Industry expert: Georgia’s fee on electric vehicles ‘counterproductive’
Georgia should consider getting rid of the state’s high fee on electric vehicle registrations in favor of an alternative that doesn’t discourage motorists from buying EVs, an auto industry lobbyist said Monday. The General Assembly imposed an annual fee of $200 on non-commercial EVs and a $300 fee on commercial EVs in 2015 to help pay for a landmark $900 million transportation funding bill. At the same time, the state did away with a $5,000 tax credit for EV purchasers. Combined, those two actions hurt EV sales in a state that previously had been among the nation’s leaders. “We think high EV fees serve as a barrier to [EV] adoption,” Nick Steingart, director of state affairs for the Washington, D.C.-based Alliance for Automotive Innovation, told members of the legislature’s Joint Study Committee on Electrification of Transportation. “They’re counterproductive. They really don’t raise a lot of money.” Steingart said some states are considering raising revenue from EVs with a “vehicle-miles-traveled” tax. He said a VMT would help Georgia make up for the transportation revenue the state will lose as EVs gradually replace gasolinepowered cars and trucks.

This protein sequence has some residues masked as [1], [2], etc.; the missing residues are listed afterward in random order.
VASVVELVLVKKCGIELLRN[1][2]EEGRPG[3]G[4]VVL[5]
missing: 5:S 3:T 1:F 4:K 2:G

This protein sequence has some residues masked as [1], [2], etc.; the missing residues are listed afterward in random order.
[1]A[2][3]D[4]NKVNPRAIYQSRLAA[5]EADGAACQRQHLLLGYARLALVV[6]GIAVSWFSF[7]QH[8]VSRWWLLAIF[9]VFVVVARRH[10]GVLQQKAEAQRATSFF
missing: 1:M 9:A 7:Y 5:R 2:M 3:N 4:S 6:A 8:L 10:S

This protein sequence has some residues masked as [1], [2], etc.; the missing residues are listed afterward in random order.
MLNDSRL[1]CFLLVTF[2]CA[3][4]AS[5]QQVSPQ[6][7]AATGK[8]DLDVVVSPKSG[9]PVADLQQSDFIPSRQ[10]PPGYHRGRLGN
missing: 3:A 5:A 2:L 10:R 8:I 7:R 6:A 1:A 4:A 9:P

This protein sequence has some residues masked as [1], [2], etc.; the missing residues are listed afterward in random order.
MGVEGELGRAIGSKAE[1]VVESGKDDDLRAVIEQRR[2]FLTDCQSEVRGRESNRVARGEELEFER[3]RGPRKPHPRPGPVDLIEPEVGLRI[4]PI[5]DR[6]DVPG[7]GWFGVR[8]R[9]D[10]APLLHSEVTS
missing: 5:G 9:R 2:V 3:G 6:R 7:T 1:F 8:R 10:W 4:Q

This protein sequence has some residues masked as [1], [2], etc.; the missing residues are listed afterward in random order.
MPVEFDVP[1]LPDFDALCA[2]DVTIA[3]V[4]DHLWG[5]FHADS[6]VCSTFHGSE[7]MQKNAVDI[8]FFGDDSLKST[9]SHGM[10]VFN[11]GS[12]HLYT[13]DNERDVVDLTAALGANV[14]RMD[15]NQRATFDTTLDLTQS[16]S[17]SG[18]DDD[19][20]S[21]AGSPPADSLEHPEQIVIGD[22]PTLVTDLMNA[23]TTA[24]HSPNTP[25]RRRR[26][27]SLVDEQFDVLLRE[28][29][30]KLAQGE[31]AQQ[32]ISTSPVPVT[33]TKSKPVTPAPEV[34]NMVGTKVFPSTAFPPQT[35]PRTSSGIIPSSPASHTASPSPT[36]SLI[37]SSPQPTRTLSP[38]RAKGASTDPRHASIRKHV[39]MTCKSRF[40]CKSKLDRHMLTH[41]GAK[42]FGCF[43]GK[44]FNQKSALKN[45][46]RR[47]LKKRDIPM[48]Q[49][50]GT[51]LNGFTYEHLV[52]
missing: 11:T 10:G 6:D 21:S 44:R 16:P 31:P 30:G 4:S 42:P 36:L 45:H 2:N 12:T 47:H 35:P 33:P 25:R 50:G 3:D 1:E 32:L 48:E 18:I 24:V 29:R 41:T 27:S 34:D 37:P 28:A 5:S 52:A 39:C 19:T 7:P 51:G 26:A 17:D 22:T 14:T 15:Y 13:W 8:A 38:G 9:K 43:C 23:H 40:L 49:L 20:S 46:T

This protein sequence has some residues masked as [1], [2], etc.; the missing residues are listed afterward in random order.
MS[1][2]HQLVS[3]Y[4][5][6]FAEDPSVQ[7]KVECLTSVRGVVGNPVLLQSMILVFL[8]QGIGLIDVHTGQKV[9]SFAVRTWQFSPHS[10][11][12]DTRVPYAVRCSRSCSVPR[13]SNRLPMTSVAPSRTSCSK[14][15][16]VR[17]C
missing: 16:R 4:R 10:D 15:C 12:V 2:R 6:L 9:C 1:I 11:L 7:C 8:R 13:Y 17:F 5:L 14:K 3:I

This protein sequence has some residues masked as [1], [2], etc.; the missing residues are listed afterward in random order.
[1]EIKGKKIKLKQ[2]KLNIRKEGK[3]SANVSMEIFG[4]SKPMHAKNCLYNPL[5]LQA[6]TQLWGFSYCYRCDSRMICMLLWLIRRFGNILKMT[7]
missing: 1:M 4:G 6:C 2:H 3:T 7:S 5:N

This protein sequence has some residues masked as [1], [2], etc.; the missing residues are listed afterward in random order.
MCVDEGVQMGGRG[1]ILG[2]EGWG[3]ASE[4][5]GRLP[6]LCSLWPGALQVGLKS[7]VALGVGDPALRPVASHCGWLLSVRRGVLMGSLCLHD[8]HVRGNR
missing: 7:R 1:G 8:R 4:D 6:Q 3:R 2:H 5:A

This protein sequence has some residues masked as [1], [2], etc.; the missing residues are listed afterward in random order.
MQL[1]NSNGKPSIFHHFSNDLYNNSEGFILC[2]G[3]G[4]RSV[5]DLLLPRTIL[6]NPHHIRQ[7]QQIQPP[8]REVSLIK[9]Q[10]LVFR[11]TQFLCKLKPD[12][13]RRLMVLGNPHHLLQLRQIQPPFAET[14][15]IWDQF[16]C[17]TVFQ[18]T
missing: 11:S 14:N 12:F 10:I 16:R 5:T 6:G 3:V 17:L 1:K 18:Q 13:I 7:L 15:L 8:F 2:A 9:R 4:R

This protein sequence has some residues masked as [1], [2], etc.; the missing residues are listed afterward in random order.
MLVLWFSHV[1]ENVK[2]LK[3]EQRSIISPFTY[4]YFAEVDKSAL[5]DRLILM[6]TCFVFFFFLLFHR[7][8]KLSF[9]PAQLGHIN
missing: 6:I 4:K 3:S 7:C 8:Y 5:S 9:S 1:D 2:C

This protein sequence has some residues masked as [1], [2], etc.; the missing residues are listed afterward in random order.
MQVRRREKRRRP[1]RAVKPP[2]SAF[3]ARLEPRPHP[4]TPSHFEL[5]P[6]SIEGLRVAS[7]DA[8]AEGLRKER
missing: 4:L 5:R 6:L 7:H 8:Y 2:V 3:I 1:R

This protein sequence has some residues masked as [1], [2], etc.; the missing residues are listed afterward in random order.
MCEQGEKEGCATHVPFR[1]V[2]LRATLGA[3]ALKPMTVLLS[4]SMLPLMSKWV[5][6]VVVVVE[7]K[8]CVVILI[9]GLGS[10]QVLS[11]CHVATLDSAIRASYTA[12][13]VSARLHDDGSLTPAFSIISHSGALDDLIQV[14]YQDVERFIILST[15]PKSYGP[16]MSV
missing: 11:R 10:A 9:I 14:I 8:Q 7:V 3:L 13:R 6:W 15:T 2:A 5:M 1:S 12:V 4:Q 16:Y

The state was taking in about $150 million a month from Georgia’s motor fuels tax before Gov. Brian Kemp and the General Assembly temporarily suspended collecting the tax to help motorists cope with a spike in prices at the pump. The latest extension of the suspension, which Kemp ordered Monday, runs through Nov. 11.
State Sen. Steve Gooch, R-Dahlonega, cochairman of the study committee, said a VMT would ensure that EV owners pay their fair share of the cost of maintaining the state’s road and bridges.
“We create parity between gas engines, diesel engines and electric cars,” Gooch said.
Georgia Commissioner of Transportation Russell McMurry, a member of the study committee, said his agency plans to participate with other state transportation departments along the Eastern Seaboard in a pilot project testing the viability of a VMT.
Steingart said another alternative to raise tax revenue from EVs would be to charge EV owners by the kilowatt-hour when they recharge their vehicles and put a tax on that charge. Currently, charging stations in Georgia charge according to the length of time recharging takes, but some lawmakers have called for switching to a kilowatt-hour basis.
The study committee has until Dec. 1 to make recommendations to the full General Assembly that could be crafted into legislation for consideration during the 2023 session this winter.
This story is available through a news partnership with Capitol Beat News Service, a project of the Georgia Press Educational Foundation.